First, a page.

This guest post is Part 1 in a 3-part series discussing taxes written by Christopher Remus, author of Tax Pain Relief.
The Primary Cause of Tax Season Pain
According to the the American Psychological Association’s 2014 Stress in America survey, “Paying with Our Health”, money is the most significant source of stress in our lives. So much that money has “consistently topped Americans’ list of stressors since the first Stress in America survey in 2007.”
The hard-and-fast tax season deadlines associated with tax filing dates make it nearly impossible to avoid coming face-to-face with this major source of stress in our lives.
The same study states that “nearly three-quarters (72 percent) of adults report feeling stressed about money at least some of the time and nearly one-quarter say that they experience extreme stress about money.”
Additional Causes of Tax Season Pain
Tax season also brings other sources of stress and fear to the forefront, including:
- Work stress, since work is the primary source of income for most of us.
- Relationship stress in form of marital contention, as money is one of the most common sources of disagreement between couples.
- Fear of making errors that may result in overpaying and/or additional fines and penalties.
- Fear of deadlines: Not filing on-time can result in additional tax-related problems down-the-road.
Taking these factors into account, it’s not surprising to learn that at least 30% of us procrastinate when it comes to doing our taxes. My guess is that the actual percentage of us who procrastinate, among readers of this blog, is much higher, since a large proportion of that 30% (and I certainly count myself in that number!) are small business owners.
Common Responses to Tax Season Pain
Bankrate lists some common reasons we procrastinate when it comes to doing our taxes, including:
- Feeling safer doing nothing and that we can avoid mistakes if we don’t do anything to make them in the first place.
- Being perfectionists and never thinking we’ll be able to do our taxes well-enough to meet the high demands we have of ourselves and that the government has of us.
- Believing we work better under pressure, or at least think we do.
As much as I’d like to laugh off these reasons and say that there’s no way I’d ever let them affect me, looking honestly at myself tells me that history begs to differ. What makes procrastinating even easier, is that there’s never a shortage of activities that we would rather be doing than preparing to file our taxes.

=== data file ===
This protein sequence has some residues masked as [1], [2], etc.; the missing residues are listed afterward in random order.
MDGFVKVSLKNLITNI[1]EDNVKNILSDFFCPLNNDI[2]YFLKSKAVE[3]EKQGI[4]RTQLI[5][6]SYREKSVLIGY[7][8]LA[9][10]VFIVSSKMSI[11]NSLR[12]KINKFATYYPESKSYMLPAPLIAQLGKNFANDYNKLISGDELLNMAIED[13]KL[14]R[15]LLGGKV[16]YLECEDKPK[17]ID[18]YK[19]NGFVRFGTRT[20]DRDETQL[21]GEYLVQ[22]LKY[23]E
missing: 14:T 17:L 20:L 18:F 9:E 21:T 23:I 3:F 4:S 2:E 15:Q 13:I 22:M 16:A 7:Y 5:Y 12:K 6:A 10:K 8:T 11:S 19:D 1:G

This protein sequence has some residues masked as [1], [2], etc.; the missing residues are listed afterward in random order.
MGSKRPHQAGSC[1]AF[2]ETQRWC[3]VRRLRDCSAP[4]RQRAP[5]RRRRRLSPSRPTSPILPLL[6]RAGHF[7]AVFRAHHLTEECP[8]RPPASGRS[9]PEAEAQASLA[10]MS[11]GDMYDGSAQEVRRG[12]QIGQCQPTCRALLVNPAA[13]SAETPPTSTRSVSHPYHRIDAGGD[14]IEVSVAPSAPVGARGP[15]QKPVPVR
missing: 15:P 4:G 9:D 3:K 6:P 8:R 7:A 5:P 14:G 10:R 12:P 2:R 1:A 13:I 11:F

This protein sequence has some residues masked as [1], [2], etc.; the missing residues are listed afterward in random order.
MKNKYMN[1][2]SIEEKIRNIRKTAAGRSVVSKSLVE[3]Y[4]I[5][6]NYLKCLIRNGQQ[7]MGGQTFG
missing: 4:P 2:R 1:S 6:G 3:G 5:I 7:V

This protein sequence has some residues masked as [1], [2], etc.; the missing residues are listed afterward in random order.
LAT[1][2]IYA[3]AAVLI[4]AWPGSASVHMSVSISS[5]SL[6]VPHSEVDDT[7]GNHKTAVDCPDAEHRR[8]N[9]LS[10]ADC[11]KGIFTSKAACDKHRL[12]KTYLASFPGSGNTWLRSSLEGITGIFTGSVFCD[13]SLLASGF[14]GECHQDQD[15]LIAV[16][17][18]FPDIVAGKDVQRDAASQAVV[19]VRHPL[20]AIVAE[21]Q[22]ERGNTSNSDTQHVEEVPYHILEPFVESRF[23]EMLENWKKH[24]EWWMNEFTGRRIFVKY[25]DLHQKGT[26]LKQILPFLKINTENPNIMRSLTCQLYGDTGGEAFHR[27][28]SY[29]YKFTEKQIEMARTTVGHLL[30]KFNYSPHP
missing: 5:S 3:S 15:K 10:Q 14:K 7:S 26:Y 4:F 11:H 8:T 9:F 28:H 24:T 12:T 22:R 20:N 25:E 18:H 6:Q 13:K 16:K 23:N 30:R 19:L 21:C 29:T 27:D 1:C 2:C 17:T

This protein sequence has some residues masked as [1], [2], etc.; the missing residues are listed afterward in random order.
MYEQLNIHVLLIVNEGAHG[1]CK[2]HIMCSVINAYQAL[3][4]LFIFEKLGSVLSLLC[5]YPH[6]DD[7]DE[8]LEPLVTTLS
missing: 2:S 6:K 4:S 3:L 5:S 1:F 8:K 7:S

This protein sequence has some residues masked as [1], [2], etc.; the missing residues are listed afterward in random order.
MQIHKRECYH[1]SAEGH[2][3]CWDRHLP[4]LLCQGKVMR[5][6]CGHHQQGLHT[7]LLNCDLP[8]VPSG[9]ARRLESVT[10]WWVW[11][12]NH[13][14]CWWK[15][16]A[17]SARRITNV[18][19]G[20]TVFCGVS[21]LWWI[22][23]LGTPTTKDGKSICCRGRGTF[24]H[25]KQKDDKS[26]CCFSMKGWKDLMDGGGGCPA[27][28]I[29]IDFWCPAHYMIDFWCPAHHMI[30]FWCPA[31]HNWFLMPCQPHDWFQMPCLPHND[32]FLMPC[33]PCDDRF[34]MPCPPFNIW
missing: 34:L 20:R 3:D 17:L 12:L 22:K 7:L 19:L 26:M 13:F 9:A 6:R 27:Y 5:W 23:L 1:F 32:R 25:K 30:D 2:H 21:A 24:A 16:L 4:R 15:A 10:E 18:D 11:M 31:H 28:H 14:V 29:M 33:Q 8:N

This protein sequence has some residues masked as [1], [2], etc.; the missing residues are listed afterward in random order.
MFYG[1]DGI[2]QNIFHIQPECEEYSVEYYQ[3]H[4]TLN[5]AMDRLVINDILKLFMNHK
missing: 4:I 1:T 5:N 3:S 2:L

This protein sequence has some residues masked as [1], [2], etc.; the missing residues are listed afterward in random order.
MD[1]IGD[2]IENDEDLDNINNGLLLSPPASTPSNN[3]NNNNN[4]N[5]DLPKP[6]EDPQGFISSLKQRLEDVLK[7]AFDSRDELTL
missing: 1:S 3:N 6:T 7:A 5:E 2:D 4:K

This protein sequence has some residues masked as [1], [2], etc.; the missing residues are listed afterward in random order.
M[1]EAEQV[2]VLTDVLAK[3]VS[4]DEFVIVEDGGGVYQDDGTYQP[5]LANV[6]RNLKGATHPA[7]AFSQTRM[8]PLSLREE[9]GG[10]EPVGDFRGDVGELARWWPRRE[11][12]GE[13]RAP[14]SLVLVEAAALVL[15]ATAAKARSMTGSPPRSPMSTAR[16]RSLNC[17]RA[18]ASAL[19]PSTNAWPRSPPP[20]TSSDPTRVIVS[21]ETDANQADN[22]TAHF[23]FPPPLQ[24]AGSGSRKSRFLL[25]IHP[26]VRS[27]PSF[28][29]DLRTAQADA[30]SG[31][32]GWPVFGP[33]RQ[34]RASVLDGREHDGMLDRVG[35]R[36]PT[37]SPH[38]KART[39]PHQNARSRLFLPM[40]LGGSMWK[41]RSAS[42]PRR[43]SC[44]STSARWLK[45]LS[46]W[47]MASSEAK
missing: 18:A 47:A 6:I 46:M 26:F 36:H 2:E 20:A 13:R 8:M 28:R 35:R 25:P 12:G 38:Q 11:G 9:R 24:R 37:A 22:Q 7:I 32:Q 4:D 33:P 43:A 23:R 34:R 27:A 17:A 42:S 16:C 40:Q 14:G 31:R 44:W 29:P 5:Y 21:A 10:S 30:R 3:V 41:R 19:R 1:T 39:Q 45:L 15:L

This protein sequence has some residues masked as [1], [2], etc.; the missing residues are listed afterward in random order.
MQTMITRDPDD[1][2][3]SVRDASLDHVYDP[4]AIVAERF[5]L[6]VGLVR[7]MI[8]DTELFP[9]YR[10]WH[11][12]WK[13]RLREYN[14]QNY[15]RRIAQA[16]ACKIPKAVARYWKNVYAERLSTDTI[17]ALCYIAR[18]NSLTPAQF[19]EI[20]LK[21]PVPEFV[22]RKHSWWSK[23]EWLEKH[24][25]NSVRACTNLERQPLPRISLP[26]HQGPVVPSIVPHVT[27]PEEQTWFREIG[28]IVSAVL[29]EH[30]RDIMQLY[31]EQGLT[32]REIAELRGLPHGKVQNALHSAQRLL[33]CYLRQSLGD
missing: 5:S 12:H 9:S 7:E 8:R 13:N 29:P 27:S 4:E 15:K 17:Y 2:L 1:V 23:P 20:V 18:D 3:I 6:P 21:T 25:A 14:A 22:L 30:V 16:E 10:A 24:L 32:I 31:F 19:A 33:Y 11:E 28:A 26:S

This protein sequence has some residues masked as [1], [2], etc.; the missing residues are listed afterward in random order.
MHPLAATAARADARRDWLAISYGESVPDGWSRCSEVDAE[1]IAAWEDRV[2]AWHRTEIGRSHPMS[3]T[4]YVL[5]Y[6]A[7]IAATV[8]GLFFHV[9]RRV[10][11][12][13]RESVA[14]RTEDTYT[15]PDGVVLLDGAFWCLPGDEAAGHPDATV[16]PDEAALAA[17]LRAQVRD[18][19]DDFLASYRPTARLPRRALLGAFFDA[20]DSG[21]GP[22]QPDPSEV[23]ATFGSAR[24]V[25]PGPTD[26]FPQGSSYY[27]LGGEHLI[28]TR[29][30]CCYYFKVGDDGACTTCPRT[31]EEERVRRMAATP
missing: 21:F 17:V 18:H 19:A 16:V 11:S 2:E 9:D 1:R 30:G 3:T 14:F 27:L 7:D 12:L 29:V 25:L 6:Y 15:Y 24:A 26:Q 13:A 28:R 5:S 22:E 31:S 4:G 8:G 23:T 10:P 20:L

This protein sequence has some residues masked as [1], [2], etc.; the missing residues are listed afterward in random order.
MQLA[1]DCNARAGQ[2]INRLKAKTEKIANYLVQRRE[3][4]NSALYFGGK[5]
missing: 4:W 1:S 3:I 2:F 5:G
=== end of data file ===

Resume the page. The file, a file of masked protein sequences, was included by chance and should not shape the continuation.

So what does all of this procrastination get us in the end? Does it give us some relief from the pain of tax time, or from the pain that manifests in the form of stress, tension and anxiety?
The Result of Procrastination: More Pain!
It’s been my experience that putting-off tax preparation only increases the pain I would feel at tax time – the exact opposite of what I was hoping to prevent. I finally got fed up with my inability to break this cycle when I found myself spending New Year’s Eve hunched over my iPad, talking to my accountant via Skype.
What made things worse was that I was talking to him from a hotel on a beach in Thailand, where my wife and I were supposed to be enjoying our first vacation in a very long time. I had delayed my year end tax preparation so far that year that I left myself with no choice other than to ruin a day of vacation.
Instead of enjoying my vacation with my wife, I had to deal with last-minute tax planning decisions that I felt ill-prepared to make, over a spotty Wi-Fi connection. Oh yeah, and then I did it again the next year, this time from a relative’s house in Puerto Rico.
The Good News: It’s Possible to Break the Tax Pain Cycle
So here’s where we get to the good news. There is an easier and better way to avoid tax pain while also preventing it from getting even worse by procrastinating. We can even avoid this pain in a way that conquers our strongest subconscious tendencies to procrastinate.
We can achieve this by putting in place a simple system that makes it easy to collect the information you need file your taxes. What are the keys to this simple system?
- It’s extremely simple to set-up
- It’s just as easy to use.
Once it’s been set-up, the system will just sit there, like a big virtual shoebox with a slot in the top where you can toss your tax information throughout the year and not have to look at it again until the tax deadlines start approaching. Some of the information collection tasks can even be automated, so you don’t have to touch them at all. If you’re going to procrastinate, at least you’ll be better prepared when you do finally do sit down to do your taxes or get the information to your accountant.
Why Use This System?
After implementing this system to prepare myself for last April’s filing deadline, I was able to get all the required tax information to my accountant in less than 30 minutes, on my way out-the-door to catch a flight to the Dominican Republic. If taxes have caused you pain for the last few years, check back for Part 2 of this series for details on this system designed to help you reduce the pain of tax season this year and for years to come.
About the Author:
Chris understands the stress and pain that comes with collecting various tax forms, bank statements, and receipts. To combat this issue, he developed Tax Pain Relief to make the tax information collection process a lot easier and better for himself. It works so well that he has since decided to share the process with others to help them get their tax lives organized, once and for all!
Tax time stress is way too common– I don’t know too many people who aren’t hounded with stress around this time of the year. Good rundown of some reasons why.